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A little chilly in here, plus NOMAD

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I feel like all my posts are about the weather, but it's been rather extreme this winter! Even the locals say so. We're in the midst of what is supposed to be the worst storm of the season. Everything in town was canceled today. We are starting to lose it in here! The wind swirled and the snow rolled past and we played board games and some of the kids watched The Wizard of Oz (they had never seen it, and thought it was...er, rather strange and melodramatic). And more baking. I hope we fit through the door once spring comes, but there is literally nothing else to do. And now tonight it's supposed to be 23 below zero, wind chills to -50. AND if that's not enough, a main gas pipe that brings us most of our heating gas ruptured up in Canada yesterday, and the power company is asking everyone to set their thermostats as low as possible to make sure everyone has at least some heat. We haven't set it quite as low as they'd like (55-60) because it's already only 61 at waist height, and it's significantly colder on the floor. I don't want the pipes to freeze. But man, talk about bad timing!

We've sure been doing a lot of reading, though. I stayed up late the other night to read RJ Anderson's latest faery book, NOMAD. It was lovely. (It follows Ivy, who's a piskey, banished from her home and still trying to convince her people that the cave they live in is slowly poisoning them. Meanwhile, she's in exile with Martin, half-faery and half-spriggen, who would like to find his own people. But it's she, not Martin, who keeps having dreams about a spriggen boy from hundreds of years ago...) One thing I think Rebecca does especially well is writing deep emotion for characters who hold their feelings in tight reserve. Trust me, that is NOT an easy thing to do! The only frustrating thing is that after book 2, the rest of the series isn't available in the US, so I've had to order from Amazon UK. But at least that works.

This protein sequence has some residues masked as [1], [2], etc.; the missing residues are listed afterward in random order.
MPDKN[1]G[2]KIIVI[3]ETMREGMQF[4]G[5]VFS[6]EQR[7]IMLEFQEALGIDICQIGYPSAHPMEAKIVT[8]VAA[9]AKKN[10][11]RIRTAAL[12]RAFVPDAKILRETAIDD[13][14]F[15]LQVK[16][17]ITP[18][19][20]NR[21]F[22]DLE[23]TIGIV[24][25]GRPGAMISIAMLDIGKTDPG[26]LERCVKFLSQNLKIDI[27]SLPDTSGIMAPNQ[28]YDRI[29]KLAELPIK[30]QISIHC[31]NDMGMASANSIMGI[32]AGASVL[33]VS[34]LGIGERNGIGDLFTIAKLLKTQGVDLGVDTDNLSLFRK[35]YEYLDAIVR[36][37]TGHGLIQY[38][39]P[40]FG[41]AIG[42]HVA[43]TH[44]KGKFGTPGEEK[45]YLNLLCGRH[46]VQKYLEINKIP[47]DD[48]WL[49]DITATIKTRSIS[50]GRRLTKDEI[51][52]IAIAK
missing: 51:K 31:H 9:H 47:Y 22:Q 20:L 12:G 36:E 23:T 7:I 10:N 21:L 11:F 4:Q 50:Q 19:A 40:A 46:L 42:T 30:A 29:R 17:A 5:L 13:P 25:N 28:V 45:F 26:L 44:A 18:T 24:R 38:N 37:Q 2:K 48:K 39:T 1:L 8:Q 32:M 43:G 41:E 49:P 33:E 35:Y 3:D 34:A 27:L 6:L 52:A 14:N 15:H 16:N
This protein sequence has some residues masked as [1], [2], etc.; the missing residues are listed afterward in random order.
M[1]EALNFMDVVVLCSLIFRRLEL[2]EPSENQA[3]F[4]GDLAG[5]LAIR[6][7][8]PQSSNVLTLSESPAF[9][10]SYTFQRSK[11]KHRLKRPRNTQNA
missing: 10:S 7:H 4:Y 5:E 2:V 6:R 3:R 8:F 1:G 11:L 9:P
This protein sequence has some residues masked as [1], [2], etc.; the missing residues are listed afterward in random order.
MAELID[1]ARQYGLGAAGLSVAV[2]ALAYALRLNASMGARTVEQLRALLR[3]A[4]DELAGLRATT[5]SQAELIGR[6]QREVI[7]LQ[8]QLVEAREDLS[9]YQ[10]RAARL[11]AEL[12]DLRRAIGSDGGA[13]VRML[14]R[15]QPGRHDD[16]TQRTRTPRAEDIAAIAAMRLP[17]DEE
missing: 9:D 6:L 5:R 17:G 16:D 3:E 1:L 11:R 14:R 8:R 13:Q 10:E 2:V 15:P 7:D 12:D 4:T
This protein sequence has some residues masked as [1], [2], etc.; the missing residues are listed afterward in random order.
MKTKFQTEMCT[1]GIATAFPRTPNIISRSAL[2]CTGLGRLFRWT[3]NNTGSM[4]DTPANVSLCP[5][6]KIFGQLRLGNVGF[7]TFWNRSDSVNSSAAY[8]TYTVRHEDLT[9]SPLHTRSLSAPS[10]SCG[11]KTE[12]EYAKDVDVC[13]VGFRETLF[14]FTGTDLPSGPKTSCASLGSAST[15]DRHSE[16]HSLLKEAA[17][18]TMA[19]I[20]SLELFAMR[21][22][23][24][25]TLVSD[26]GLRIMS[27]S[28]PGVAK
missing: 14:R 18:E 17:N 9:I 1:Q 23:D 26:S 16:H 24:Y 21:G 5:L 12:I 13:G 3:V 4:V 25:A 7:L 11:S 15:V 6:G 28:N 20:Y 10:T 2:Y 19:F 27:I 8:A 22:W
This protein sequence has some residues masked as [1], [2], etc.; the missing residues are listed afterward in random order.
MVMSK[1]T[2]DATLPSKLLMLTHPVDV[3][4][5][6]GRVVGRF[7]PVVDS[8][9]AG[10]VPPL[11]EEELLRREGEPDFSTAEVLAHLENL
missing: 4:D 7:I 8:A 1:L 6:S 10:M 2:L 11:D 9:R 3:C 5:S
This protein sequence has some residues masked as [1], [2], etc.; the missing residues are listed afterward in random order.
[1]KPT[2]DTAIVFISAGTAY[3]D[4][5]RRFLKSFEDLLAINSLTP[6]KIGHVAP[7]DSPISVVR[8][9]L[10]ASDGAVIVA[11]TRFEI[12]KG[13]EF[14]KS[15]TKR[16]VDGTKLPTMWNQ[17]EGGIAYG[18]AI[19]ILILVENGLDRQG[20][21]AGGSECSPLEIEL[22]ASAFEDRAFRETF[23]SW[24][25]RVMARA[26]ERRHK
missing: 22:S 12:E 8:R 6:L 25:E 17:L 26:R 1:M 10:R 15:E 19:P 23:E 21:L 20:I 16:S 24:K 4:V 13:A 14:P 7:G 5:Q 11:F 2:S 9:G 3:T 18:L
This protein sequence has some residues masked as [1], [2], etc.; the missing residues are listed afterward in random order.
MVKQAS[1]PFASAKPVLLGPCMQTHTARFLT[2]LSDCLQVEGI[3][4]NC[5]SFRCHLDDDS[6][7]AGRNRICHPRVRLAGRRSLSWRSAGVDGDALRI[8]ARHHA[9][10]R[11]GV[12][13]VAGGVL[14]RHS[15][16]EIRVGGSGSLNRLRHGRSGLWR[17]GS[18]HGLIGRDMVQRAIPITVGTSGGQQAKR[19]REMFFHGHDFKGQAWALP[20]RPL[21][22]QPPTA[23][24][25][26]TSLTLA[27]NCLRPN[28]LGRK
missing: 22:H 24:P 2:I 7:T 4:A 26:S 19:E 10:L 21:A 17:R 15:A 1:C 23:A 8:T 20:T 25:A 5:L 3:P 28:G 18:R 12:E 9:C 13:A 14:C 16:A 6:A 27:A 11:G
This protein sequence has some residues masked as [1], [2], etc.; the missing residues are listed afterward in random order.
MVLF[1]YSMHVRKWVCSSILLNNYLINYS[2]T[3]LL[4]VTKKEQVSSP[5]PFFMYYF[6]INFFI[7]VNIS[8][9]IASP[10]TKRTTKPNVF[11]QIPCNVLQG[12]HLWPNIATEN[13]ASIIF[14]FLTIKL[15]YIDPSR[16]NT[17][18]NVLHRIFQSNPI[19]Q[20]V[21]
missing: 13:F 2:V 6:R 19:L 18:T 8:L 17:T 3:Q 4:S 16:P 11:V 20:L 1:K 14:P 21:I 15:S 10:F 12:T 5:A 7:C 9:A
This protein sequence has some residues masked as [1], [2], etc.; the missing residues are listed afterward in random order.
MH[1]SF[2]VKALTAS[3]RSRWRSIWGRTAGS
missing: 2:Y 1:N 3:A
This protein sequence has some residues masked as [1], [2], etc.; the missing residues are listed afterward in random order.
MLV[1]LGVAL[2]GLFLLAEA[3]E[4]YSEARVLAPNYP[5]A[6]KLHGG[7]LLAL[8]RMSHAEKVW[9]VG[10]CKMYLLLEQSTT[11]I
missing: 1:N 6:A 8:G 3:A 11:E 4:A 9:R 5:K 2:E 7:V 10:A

Now the difficult task of getting a bunch of kids in bed for school tomorrow (if we have it) who aren't tired because all they've done is sit and eat cookies all day... Wish me luck!

Comments

( 4 comments — Leave a comment )
robinellen
Jan. 27th, 2014 02:55 am (UTC)
Wow...your weather really does sound extreme -- makes me wonder why anyone would live even further north! Totally agree about eating when it's cold. Otherwise, it just seems so dreary and even colder. I'll be hoping it warms up there soon!
olmue
Jan. 27th, 2014 03:13 am (UTC)
I know! There's a whole COUNTRY north of us. How do they do it??!!
(Anonymous)
Jan. 27th, 2014 03:32 am (UTC)
Rose, I don't think my kids have ever watched Wizard (they've read the book though). We just introduced them to Mystery Science Theater ... and it struck too close to home :) A friend of mine lived up in the Northern territories of Canada and I'm just in awe of her. They had electricity and everything, but still, not the kind of place you can be outside in the winter. Just bundling up the kids to get some fresh air took an hour! Sending you warm thoughts from SC. Vijaya
olmue
Jan. 27th, 2014 01:16 pm (UTC)
Yeah, that sounds a whole lot like where we live. How did people decide to live in a place like this? I mean, at least we have insulation and central heating. But what would possess someone living in a lean-to that this would be a good place to build a town?? They must have been tough people!!
( 4 comments — Leave a comment )

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